\({CAPJ}_{j}\)

J Supplier capacity

\({CAPK}_{k}\)

K Manufacturer capacity

\({CAPM}_{m}\)

m Distributor capacity

\({CAPO}_{o}\)

O Capacity of the product collection center

\({CAPP}_{p}\)

P Capacity of the reproduction center

\({CAPQ}_{q}\)

Q Recycling center capacity

\({CAPL}_{l}\)

L Capacity of new production center

\({CAPN}_{n}\)

n Capacity of the new distribution center

\({\tilde{DEM}}_{kr}\)

r The amount of customer demand for a new product from the manufacturer K

\({\tilde{DEMP}}_{pr}\)

Customer demand for the reproduced product r from the manufacturer p

\({DefC}_{kr}\)

r Shortage cost for new product from manufacturer k

\({TCMP}_{MP}\)

Cost of transporting materials from M distribution centers to P reproduction centers

Decision variables
\({XJ}_{j}\)

If supplier j is selected to supply the raw materials required for the tire 1 and otherwise zero

\({XK}_{ki}\)

If the production center k is constructed in place i 1 and otherwise zero

\({YK}_{kir}\)

Production rate r by production center k in place i

\({XM}_{mi}\)

If the distribution center m is located at location i 1 and otherwise zero

\({YM}_{mir}\)

The distribution rate of the distribution center m at location i for product r

\({XO}_{Oi}\)

If the product collection center o is located in place i 1 and otherwise zero

\(\tilde{{YO}_{oir}}\)

Collection rate of product r in product collection center O in place I

\({XP}_{pi}\)

If the product reproduction center p is located in place i 1 and otherwise zero

\(\tilde{{YP}_{pir}}\)

Product r reproduction rate in reproduction center p in place I

\({XQ}_{qi}\)

If the recycling center q is constructed in place i 1 and otherwise zero

\(\tilde{{YQ}_{qir}}\)

Product r recycling rate in recycling center q in place I

\(X\)

The amount of total network flow between different levels of the supply chain

\({XL}_{li}\)

If a new production center L is constructed at location i 1 and otherwise zero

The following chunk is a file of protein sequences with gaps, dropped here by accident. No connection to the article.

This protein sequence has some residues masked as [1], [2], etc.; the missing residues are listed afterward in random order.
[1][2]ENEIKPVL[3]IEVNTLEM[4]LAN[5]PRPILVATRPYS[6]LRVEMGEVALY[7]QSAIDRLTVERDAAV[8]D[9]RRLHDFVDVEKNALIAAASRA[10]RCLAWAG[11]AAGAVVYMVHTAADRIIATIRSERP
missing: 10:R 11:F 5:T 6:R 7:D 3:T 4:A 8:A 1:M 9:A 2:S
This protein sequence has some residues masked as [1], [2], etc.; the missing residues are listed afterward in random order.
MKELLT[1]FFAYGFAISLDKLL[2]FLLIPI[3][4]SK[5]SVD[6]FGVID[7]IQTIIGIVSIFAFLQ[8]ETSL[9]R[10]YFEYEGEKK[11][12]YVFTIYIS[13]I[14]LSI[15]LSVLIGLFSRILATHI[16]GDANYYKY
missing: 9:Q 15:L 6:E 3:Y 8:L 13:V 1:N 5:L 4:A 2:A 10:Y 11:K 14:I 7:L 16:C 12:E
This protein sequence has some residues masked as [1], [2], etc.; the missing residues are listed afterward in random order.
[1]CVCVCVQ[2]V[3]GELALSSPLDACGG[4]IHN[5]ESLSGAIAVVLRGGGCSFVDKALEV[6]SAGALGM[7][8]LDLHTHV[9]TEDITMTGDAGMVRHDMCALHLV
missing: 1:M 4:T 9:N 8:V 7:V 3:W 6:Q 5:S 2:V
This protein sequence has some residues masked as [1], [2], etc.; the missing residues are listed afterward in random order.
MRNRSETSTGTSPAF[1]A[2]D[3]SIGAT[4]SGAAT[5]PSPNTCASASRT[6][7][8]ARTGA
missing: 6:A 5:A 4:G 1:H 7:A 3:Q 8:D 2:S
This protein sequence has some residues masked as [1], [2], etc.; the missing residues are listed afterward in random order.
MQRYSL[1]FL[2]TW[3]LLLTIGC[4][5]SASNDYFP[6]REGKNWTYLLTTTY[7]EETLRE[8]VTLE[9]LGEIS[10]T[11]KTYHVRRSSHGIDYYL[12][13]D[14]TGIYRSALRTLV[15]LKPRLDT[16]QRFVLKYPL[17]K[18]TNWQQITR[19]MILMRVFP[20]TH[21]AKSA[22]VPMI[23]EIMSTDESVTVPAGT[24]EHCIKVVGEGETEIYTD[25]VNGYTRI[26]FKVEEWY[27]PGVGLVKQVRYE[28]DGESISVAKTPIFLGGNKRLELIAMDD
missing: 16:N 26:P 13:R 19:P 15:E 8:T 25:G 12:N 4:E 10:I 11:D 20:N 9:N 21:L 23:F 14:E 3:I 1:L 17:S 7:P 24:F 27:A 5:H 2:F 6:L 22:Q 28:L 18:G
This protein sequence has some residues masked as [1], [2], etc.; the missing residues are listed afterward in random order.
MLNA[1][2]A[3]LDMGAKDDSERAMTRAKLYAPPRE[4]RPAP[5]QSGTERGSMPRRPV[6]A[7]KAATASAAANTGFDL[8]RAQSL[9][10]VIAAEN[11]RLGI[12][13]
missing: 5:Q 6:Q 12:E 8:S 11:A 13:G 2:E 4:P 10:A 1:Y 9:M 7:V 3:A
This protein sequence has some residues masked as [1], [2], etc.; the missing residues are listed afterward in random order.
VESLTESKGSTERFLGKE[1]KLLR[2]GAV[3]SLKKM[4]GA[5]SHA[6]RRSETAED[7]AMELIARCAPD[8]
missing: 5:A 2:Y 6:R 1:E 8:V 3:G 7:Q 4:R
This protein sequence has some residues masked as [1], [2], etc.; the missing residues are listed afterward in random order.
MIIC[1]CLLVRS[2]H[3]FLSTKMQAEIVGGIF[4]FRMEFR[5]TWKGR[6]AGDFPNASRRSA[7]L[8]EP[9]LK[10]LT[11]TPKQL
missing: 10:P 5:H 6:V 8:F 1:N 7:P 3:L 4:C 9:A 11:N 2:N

\({XN}_{ni}\)

If a new distribution center n is constructed at location I 1 and otherwise zero

\({YL}_{lir}\)

r Production rate in new production center l in place i

\({YN}_{nir}\)

Product r distribution rate in distribution center n in place i

\({XDEF}_{kr}\)

The shortage of commodity K for the product r

\({XTCMP}_{MPr}\)

The flow of r product from distribution centers M to reproduction centers P

\({XRI}_{r}\)

Product r resale price

\({XRCI}_{r}\)

Product r recycling value

\({XRUI}_{r}\)

Market selling price for product r reuse

\({XMI}_{r}\)

The selling price of the product r to the market for energy recovery

Furthermore, we address the objective functions of the problem, which include economic and environmental objective functions. The economic objective is to minimize the costs of the entire network, which are as follows:
1) The cost of supplying raw materials, including the fixed cost of ordering and the variable cost of purchase. 2) The cost of construction and development of production centers. 3) The cost of construction and development of the distribution center. 4) The cost of constructing collection centers. 5) The cost of constructing new production centers. 6) The cost of constructing recycling centers. 7) Total network flow costs including the transportation of materials and products between two different levels of the supply chain.
The economic objective can also be presented as maximizing revenue:
1) Revenue from resale 2) Revenue from recycling 3) Revenue from resale to market for reuse 4) Revenue from resale to market for energy recovery
The objective functions and problem constraints are modeled in the following.
\(\text{max}z1={RI}_{r}.{XRI}_{r}+{RCL}_{r}.{XRCL}_{r}+{RUI}_{r}{XRUI}_{r}+{MI}_{r}{XMI}_{r}[\sum _{j}^{}{\tilde{RSC}}_{j}.{XJ}_{j}+\sum _{k}^{}{\tilde{PSC}}_{k}.{YK}_{ki}\) \(+\sum _{k}^{}{FCM}_{k}{XK}_{ki}.+\sum _{m}^{}{FCMM}_{m}.{XM}_{mi}+\sum _{l}^{}{DCM}_{L}.{XL}_{li}\) \(+\sum _{n}^{}{DCMN}_{n}.{XN}_{ni}\) \(+\sum _{o}^{}{FCO}_{o}.{XO}_{oi}+\sum _{o}^{}{CCO}_{o}\tilde{{YO}_{oi}}\) \(+\sum _{l}^{}{FCL}_{l}{XL}_{lI}+\sum _{Q}^{}{FCQ}_{q}{.XQ}_{qi}+\sum _{k}^{}{DefC}_{k}.{XDEF}_{k}\) \(+\sum _{m}^{}\sum _{p}^{}{TCMP}_{mp}]+TC+FROC+VCOC\) (1)